Chief United States Federal Judge Rules Summary Judgement Supporting Open Carry Of Firearms In Florida!

Enforcing The U.S. Constitution
Enforcing The U.S. Constitution

United States District Judge Bruce D. Black of the United States District Court for New Mexico entered summary judgment in a civil case for damages against Alamogordo, NM police officers. The Judge’s straight shootin’ message to police: Leave open carriers alone unless you have “reason to believe that a crime [is] afoot.”

Chief U.S. District Judge Black

The facts of the case are pretty simple. Matthew St. John entered an Alamogordo movie theater as a paying customer and sat down to enjoy the movie. He was openly carrying a holstered handgun, conduct which is legal in 42 states, and requires no license in New Mexico and twenty-five other states.

In response to a call from theater manager Robert Zigmond, the police entered the movie theater, physically seized Mr. St. John from his seat, took him outside, disarmed him, searched him, obtained personally identifiable information from his wallet, and only allowed him to re-enter the theater after St. John agreed to secure his gun in his vehicle.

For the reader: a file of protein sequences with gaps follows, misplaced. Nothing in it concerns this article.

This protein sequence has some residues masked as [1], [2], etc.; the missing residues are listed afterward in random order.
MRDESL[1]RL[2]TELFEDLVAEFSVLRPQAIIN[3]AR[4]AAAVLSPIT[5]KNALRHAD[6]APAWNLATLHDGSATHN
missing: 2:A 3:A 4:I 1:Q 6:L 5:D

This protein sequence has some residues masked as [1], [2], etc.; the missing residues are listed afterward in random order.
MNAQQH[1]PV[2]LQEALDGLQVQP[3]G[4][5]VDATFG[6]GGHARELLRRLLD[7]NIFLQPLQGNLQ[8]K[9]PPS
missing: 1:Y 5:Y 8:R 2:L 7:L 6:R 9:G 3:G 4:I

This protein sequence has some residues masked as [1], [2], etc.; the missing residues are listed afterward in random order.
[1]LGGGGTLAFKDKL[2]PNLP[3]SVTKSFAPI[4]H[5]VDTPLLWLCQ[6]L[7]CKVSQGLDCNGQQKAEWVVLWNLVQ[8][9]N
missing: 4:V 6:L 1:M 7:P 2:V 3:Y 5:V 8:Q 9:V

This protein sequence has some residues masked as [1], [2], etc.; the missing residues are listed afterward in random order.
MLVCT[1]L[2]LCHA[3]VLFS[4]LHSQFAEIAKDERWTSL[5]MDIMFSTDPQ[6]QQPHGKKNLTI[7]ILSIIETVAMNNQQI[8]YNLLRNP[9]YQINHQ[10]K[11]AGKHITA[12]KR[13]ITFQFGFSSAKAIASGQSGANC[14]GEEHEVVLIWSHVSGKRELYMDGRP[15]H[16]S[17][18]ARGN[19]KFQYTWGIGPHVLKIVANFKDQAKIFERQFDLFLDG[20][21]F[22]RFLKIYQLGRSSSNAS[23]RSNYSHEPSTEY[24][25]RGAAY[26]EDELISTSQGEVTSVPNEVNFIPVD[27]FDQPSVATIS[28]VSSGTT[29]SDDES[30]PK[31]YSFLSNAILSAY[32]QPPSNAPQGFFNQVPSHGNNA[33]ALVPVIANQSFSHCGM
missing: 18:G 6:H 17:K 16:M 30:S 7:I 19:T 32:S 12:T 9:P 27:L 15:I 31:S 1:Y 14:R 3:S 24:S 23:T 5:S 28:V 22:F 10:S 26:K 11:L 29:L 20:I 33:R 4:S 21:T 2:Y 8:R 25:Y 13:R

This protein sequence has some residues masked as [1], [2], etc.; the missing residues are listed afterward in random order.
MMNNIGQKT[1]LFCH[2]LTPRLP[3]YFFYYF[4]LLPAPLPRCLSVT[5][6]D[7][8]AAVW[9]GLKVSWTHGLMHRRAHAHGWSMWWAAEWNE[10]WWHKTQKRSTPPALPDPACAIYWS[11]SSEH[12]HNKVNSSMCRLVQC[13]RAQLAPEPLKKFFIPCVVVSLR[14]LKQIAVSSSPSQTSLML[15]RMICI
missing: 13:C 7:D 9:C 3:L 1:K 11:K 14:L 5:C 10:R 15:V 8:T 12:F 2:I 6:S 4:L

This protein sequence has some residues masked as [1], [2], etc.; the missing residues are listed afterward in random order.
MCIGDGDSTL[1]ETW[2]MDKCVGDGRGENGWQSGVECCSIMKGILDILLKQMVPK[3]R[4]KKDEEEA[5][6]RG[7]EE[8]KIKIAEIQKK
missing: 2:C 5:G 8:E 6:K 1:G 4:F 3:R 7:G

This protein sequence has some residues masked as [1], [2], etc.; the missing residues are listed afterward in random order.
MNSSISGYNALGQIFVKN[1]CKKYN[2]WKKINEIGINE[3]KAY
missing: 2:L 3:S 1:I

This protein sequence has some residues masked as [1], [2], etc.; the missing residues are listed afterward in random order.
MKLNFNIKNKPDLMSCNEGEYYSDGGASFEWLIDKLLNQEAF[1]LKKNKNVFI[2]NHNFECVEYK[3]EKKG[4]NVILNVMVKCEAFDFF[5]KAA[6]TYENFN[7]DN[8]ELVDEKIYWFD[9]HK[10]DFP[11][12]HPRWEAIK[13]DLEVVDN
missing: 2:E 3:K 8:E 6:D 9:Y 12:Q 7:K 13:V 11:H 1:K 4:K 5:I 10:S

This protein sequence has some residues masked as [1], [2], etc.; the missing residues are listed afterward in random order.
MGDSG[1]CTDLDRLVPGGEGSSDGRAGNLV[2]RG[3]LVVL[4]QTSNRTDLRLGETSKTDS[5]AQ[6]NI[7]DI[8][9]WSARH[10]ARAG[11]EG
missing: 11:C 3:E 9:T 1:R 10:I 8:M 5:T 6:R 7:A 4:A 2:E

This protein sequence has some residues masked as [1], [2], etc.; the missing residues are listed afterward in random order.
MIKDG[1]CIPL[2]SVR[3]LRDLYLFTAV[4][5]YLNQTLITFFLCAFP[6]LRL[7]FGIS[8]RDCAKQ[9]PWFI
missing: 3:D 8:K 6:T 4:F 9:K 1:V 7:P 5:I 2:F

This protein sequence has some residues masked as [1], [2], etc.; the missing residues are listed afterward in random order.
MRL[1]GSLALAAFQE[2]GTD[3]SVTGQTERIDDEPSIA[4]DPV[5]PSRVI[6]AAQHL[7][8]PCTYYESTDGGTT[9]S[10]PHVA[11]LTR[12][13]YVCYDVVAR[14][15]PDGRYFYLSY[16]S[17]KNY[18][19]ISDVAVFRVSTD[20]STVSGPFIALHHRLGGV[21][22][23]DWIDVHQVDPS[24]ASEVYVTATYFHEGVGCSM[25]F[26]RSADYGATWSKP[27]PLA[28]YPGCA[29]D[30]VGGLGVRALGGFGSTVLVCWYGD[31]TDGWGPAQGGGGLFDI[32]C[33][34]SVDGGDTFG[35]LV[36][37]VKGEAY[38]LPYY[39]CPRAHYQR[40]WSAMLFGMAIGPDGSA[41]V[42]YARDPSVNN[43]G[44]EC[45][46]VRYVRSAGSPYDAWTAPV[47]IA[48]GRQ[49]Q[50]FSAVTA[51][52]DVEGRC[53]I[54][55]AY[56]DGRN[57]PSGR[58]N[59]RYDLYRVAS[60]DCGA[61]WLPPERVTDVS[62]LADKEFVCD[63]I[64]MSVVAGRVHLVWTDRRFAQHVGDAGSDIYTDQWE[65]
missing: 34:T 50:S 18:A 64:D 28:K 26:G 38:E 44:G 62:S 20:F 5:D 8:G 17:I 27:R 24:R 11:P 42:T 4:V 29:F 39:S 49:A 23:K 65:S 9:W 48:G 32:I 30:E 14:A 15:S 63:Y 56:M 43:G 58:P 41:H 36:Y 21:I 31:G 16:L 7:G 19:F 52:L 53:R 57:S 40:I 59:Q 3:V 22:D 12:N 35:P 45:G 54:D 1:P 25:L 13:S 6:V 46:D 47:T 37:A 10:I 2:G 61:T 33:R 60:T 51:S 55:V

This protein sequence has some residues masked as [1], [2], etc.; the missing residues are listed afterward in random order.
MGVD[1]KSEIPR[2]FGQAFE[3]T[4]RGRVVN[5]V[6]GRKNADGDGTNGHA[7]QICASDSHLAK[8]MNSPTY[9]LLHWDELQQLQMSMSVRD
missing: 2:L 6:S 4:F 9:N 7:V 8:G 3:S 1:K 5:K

Mr. St. John was never suspected of any crime nor issued a summons for violating any law. Importantly, no theater employee ever ordered Mr. St. John to leave.

The City police apparently simply decided to act as agents of the movie theater to enforce a their rule of conduct and not to enforce any rule of law. On these facts, Judge Black concluded as a matter of law, that the City police violated Matthew St. John’s Constitutional Rights under the Fourth Amendment, because they seized and disarmed him even though there was not “any reason to believe that a crime was afoot.”

Judge Black’s opinion is consistent with numerous High State and Federal Appellate Courts, e.g., the United States Supreme Court in Florida v. J.L. (2000) (detaining man on mere report that he has a gun violates the Fourth Amendment) and the Washington Appeals Court in State v. Casad (2004) (detaining man observed by police as openly carrying rifles on a public street violates the Fourth Amendment).


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